Austin, TX, used to be an amazing city.
There still are great areas, but that has been changing rapidly.
Now overrun with the liberal horde, the city is seeing more violent crime and homicides are up significantly, yet the voters in the city overwhelmingly voted not to add more police.
What Are They Thinking?
So far this year, there have been 75 homicides in Austin, TX.
That is a tally we see in a couple of months in Chicago, but this is unheard of for Austin.
In fact, it is the highest total the city has seen in decades.
Even so, 68 percent of residents shot down the ballot measure that would have added more police to patrols, averaging two officers per 1,000 residents on every shift.
The co-founder of Save Austin Now is not giving in just yet…
.@dallaslatina & I want to thank alll who stood with us to make Austin safe for all residents. Tonight was a setback. But we are not defeated.
We will triple our commitment to making Austin a great place to live, work & raise a family.
We haven’t saved Austin yet. But we will.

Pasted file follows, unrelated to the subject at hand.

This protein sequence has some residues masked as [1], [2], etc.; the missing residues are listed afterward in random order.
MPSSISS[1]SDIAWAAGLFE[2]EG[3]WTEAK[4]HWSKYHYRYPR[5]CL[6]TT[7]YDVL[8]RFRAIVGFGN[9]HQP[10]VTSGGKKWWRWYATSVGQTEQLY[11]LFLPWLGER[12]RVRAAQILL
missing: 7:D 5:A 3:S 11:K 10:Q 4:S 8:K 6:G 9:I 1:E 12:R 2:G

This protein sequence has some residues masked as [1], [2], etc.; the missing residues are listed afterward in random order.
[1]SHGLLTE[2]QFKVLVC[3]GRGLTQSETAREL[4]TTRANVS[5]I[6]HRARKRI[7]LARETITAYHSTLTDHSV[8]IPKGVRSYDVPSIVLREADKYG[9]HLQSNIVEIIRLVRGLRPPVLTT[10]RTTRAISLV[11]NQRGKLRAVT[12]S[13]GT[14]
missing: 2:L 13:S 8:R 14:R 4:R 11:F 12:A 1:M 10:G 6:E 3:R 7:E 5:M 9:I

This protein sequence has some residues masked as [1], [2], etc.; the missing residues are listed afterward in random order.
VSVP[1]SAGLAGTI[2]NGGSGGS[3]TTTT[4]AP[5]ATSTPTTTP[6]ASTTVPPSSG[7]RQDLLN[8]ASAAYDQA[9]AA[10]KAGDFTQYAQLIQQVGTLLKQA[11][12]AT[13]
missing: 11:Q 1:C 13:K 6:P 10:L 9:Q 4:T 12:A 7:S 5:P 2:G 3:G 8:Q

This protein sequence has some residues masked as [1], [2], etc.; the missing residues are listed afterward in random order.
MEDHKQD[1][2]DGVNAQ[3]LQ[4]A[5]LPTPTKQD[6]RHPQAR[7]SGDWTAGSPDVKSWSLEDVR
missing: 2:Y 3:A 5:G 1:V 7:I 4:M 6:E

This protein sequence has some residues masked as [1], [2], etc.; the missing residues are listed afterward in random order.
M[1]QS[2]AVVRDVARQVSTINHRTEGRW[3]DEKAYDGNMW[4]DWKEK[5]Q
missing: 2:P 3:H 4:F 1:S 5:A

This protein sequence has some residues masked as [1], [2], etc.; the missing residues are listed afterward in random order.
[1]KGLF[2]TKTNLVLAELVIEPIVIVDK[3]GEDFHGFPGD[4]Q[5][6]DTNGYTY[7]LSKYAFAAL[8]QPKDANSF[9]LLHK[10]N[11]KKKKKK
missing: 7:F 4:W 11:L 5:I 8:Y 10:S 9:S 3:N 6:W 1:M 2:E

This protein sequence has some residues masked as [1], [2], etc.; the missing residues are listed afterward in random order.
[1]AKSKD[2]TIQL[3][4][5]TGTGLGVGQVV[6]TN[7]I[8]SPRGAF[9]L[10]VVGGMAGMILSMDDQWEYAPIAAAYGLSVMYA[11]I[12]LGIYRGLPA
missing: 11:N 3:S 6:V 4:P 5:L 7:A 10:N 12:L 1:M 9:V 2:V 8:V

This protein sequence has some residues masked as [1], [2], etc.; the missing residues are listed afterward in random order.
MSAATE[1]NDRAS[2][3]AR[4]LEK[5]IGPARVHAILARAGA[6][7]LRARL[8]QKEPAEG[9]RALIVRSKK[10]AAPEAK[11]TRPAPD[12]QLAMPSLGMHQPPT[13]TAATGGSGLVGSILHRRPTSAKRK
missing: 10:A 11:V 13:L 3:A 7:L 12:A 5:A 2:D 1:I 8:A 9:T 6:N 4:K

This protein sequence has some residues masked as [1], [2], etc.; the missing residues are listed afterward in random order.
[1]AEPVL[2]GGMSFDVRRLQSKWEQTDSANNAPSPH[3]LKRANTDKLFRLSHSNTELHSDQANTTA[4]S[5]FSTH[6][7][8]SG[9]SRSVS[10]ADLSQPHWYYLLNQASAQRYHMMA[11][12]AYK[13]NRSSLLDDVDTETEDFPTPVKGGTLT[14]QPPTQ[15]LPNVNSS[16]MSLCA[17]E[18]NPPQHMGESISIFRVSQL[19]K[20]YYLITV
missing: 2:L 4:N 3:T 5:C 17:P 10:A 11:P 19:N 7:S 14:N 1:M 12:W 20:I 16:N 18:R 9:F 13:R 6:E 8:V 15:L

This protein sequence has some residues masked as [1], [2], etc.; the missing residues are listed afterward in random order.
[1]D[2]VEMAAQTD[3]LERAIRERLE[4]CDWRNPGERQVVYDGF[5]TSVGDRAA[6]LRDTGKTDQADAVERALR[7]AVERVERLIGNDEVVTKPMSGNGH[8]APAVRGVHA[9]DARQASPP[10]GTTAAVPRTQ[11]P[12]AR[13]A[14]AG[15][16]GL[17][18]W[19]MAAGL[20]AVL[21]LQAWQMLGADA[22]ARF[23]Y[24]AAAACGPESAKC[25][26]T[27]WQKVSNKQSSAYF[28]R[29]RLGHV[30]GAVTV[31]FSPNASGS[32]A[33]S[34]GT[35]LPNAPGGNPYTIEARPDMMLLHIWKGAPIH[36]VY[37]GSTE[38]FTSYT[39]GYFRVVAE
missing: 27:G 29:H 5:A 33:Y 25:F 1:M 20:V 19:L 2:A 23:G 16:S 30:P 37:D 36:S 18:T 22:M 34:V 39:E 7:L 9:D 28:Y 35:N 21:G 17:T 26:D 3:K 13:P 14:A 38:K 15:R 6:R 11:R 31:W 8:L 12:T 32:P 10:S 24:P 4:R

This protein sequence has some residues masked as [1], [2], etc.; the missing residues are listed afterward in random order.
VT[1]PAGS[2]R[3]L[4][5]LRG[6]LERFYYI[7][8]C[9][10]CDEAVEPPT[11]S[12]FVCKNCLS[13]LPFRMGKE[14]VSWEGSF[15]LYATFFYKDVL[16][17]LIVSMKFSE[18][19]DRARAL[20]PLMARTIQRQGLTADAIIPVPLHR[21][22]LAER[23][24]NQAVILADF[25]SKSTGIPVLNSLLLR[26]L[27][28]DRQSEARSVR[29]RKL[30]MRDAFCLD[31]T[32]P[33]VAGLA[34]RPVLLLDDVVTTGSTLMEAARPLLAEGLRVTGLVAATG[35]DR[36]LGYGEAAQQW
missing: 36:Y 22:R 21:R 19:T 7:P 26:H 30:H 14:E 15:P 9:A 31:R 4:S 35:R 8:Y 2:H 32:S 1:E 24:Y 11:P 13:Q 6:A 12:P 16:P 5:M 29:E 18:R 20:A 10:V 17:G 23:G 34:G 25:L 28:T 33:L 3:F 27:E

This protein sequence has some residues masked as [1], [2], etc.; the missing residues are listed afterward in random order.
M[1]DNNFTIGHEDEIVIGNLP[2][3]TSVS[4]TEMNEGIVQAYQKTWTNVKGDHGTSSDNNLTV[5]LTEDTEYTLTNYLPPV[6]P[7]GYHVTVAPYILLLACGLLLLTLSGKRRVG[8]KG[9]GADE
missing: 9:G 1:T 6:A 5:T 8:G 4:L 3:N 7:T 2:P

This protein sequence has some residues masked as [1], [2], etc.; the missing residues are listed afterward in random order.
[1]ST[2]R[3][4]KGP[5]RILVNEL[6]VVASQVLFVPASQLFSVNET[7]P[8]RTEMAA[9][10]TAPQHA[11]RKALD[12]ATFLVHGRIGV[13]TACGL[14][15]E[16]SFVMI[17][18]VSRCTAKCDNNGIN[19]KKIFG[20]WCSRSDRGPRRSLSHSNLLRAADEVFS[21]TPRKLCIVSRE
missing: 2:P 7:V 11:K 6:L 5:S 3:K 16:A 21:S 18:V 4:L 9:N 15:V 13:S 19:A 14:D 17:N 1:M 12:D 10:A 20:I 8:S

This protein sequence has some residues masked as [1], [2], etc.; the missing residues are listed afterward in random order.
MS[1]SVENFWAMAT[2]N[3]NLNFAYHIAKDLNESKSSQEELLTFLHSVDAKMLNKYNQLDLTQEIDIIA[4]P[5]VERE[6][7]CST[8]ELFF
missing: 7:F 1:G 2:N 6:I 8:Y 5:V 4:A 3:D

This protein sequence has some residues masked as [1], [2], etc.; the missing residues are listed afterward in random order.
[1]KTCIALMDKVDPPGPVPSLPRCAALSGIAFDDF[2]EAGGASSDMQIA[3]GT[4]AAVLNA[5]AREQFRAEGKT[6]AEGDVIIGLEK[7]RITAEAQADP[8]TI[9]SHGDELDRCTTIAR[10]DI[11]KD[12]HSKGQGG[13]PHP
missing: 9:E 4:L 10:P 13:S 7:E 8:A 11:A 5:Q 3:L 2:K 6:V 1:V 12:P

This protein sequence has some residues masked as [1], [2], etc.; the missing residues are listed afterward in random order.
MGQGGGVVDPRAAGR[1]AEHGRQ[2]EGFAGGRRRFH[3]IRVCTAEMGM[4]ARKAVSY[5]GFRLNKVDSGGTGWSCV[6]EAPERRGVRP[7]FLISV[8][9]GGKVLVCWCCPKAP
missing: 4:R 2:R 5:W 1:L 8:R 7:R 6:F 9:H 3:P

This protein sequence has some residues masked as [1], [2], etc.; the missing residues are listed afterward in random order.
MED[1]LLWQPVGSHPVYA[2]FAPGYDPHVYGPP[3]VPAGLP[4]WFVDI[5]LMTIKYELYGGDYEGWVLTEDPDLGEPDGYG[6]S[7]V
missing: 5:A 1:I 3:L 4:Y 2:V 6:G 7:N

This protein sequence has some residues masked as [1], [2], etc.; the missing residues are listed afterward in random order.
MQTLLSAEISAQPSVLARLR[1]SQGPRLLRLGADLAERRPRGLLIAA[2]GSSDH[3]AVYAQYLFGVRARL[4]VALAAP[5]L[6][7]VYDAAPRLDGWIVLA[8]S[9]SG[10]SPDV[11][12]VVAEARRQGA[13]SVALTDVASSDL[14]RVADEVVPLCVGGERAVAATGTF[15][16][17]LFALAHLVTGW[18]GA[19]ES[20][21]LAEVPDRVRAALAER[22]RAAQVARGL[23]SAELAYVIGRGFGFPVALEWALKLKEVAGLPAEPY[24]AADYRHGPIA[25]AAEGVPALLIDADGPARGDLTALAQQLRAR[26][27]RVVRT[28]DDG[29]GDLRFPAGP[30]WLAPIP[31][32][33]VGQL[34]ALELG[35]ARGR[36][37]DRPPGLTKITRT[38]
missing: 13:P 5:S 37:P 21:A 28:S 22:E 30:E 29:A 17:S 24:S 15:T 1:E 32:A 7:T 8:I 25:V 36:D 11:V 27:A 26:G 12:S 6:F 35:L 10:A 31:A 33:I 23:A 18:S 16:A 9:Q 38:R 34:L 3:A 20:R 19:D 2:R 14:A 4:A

— Matt Mackowiak (@MattMackowiak) November 3, 2021
Austin police offered their thanks for those that did vote yes…
— Austin Police Association (@ATXPOA) November 3, 2021
The mayor, however, took a victory lap in defeating the measure…
Today, Austin voters rejected Proposition A, a ballot item that would have forced the City of Austin to spend $120 million to adopt an antiquated police staffing model of two police officers per one-thousand residents.
— Mayor Adler | Get vaccinated! (@MayorAdler) November 3, 2021
Ironically, a second measure on the ballot was defeated, which would have disbanded the force altogether.
Just as we saw in Minneapolis, 57 percent said they should not get rid of the force, yet they want to leave them shorthanded.
Austin is not quite to the levels of Philadelphia and Chicago just yet, but liberals and Democrats are doing their best to get it there.
With this failure in city leadership, give them a few years, and Austin will soon become the embarrassment of the state of Texas.
Source: The Hill